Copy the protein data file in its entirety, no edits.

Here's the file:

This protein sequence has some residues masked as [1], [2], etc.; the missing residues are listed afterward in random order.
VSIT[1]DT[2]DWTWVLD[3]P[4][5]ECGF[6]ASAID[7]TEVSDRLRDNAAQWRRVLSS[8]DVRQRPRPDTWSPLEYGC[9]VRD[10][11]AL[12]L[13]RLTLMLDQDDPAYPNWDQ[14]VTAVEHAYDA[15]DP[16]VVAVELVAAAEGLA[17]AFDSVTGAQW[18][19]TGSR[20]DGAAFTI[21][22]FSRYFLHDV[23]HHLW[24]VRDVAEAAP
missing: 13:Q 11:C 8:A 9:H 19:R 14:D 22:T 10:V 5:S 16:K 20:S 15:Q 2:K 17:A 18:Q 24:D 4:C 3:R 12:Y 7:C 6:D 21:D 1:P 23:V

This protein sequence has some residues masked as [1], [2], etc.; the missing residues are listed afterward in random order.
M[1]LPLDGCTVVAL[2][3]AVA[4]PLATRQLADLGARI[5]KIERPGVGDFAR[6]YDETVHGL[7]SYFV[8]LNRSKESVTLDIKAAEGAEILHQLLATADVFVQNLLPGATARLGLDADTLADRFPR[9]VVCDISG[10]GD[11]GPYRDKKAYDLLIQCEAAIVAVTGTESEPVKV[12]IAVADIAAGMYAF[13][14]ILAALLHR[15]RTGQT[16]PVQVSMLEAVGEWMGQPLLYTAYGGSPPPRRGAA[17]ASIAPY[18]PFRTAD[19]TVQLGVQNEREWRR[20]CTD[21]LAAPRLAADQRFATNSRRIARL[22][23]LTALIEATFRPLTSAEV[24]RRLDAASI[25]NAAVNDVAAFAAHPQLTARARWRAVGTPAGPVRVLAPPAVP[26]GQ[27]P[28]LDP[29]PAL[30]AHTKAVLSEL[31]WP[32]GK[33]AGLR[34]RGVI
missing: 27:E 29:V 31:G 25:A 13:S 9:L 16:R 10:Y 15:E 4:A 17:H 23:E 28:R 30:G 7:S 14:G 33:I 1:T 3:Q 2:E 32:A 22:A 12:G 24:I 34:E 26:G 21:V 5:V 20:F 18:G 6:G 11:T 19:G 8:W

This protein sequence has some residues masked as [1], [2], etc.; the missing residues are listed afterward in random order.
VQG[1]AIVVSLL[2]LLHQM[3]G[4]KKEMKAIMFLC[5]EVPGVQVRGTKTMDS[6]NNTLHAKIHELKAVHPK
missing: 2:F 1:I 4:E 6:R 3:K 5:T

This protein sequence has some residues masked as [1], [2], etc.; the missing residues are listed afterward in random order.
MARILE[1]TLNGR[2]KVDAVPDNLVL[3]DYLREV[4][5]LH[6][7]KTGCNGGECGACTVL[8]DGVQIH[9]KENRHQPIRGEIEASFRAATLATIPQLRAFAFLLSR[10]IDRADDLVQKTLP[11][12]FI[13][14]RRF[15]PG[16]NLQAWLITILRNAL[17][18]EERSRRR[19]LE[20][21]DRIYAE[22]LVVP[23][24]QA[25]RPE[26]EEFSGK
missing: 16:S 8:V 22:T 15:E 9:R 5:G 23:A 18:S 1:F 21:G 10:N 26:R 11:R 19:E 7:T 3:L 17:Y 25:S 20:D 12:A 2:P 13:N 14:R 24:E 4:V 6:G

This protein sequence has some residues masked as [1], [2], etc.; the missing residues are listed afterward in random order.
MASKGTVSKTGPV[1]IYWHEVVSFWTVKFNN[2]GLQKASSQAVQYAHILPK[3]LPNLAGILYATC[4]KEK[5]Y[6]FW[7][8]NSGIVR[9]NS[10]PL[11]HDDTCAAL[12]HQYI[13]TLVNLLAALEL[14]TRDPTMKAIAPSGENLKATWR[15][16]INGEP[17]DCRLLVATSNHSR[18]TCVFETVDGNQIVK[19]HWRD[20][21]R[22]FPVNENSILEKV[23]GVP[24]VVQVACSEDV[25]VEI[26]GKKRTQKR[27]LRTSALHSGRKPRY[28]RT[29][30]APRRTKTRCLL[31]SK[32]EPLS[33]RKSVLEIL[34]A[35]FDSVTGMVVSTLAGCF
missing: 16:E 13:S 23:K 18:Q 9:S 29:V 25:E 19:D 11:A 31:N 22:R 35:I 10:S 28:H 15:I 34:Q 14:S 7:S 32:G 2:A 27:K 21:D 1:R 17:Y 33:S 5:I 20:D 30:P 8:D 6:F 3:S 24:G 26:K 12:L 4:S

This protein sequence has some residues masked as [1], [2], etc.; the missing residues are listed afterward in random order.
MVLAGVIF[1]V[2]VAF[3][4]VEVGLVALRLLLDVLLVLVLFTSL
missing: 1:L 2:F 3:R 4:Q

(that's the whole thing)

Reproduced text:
This protein sequence has some residues masked as [1], [2], etc.; the missing residues are listed afterward in random order.
VSIT[1]DT[2]DWTWVLD[3]P[4][5]ECGF[6]ASAID[7]TEVSDRLRDNAAQWRRVLSS[8]DVRQRPRPDTWSPLEYGC[9]VRD[10][11]AL[12]L[13]RLTLMLDQDDPAYPNWDQ[14]VTAVEHAYDA[15]DP[16]VVAVELVAAAEGLA[17]AFDSVTGAQW[18][19]TGSR[20]DGAAFTI[21][22]FSRYFLHDV[23]HHLW[24]VRDVAEAAP
missing: 13:Q 11:C 8:A 9:H 19:R 14:D 22:T 10:V 5:S 16:K 20:S 15:Q 2:K 17:A 18:Q 24:D 4:C 3:R 12:Y 7:C 6:D 21:D 1:P 23:V

This protein sequence has some residues masked as [1], [2], etc.; the missing residues are listed afterward in random order.
M[1]LPLDGCTVVAL[2][3]AVA[4]PLATRQLADLGARI[5]KIERPGVGDFAR[6]YDETVHGL[7]SYFV[8]LNRSKESVTLDIKAAEGAEILHQLLATADVFVQNLLPGATARLGLDADTLADRFPR[9]VVCDISG[10]GD[11]GPYRDKKAYDLLIQCEAAIVAVTGTESEPVKV[12]IAVADIAAGMYAF[13][14]ILAALLHR[15]RTGQT[16]PVQVSMLEAVGEWMGQPLLYTAYGGSPPPRRGAA[17]ASIAPY[18]PFRTAD[19]TVQLGVQNEREWRR[20]CTD[21]LAAPRLAADQRFATNSRRIARL[22][23]LTALIEATFRPLTSAEV[24]RRLDAASI[25]NAAVNDVAAFAAHPQLTARARWRAVGTPAGPVRVLAPPAVP[26]GQ[27]P[28]LDP[29]PAL[30]AHTKAVLSEL[31]WP[32]GK[33]AGLR[34]RGVI
missing: 27:E 29:V 31:G 25:A 13:S 9:L 16:R 10:Y 15:E 4:A 17:H 23:E 28:R 30:G 7:S 14:G 33:I 1:T 3:Q 2:E 32:A 22:A 12:G 24:I 34:E 26:G 21:V 5:V 20:F 18:G 6:G 11:T 19:G 8:W

This protein sequence has some residues masked as [1], [2], etc.; the missing residues are listed afterward in random order.
VQG[1]AIVVSLL[2]LLHQM[3]G[4]KKEMKAIMFLC[5]EVPGVQVRGTKTMDS[6]NNTLHAKIHELKAVHPK
missing: 2:F 1:I 4:E 6:R 3:K 5:T

This protein sequence has some residues masked as [1], [2], etc.; the missing residues are listed afterward in random order.
MARILE[1]TLNGR[2]KVDAVPDNLVL[3]DYLREV[4][5]LH[6][7]KTGCNGGECGACTVL[8]DGVQIH[9]KENRHQPIRGEIEASFRAATLATIPQLRAFAFLLSR[10]IDRADDLVQKTLP[11][12]FI[13][14]RRF[15]PG[16]NLQAWLITILRNAL[17][18]EERSRRR[19]LE[20][21]DRIYAE[22]LVVP[23][24]QA[25]RPE[26]EEFSGK
missing: 16:S 8:V 22:T 15:E 9:R 5:G 23:A 18:S 1:F 21:G 10:N 26:R 11:R 19:E 7:T 3:L 17:Y 25:S 20:D 12:A 2:P 13:N 14:R 24:E 4:V 6:G

This protein sequence has some residues masked as [1], [2], etc.; the missing residues are listed afterward in random order.
MASKGTVSKTGPV[1]IYWHEVVSFWTVKFNN[2]GLQKASSQAVQYAHILPK[3]LPNLAGILYATC[4]KEK[5]Y[6]FW[7][8]NSGIVR[9]NS[10]PL[11]HDDTCAAL[12]HQYI[13]TLVNLLAALEL[14]TRDPTMKAIAPSGENLKATWR[15][16]INGEP[17]DCRLLVATSNHSR[18]TCVFETVDGNQIVK[19]HWRD[20][21]R[22]FPVNENSILEKV[23]GVP[24]VVQVACSEDV[25]VEI[26]GKKRTQKR[27]LRTSALHSGRKPRY[28]RT[29][30]APRRTKTRCLL[31]SK[32]EPLS[33]RKSVLEIL[34]A[35]FDSVTGMVVSTLAGCF
missing: 16:E 13:S 23:K 18:Q 9:S 29:V 25:E 19:D 11:A 31:N 22:R 35:I 10:S 28:H 15:I 34:Q 14:S 7:S 32:G 2:A 27:K 21:D 1:R 17:Y 33:S 5:I 20:D 30:P 8:D 6:F 3:S 24:G 26:K 12:L 4:S

This protein sequence has some residues masked as [1], [2], etc.; the missing residues are listed afterward in random order.
MVLAGVIF[1]V[2]VAF[3][4]VEVGLVALRLLLDVLLVLVLFTSL
missing: 1:L 2:F 3:R 4:Q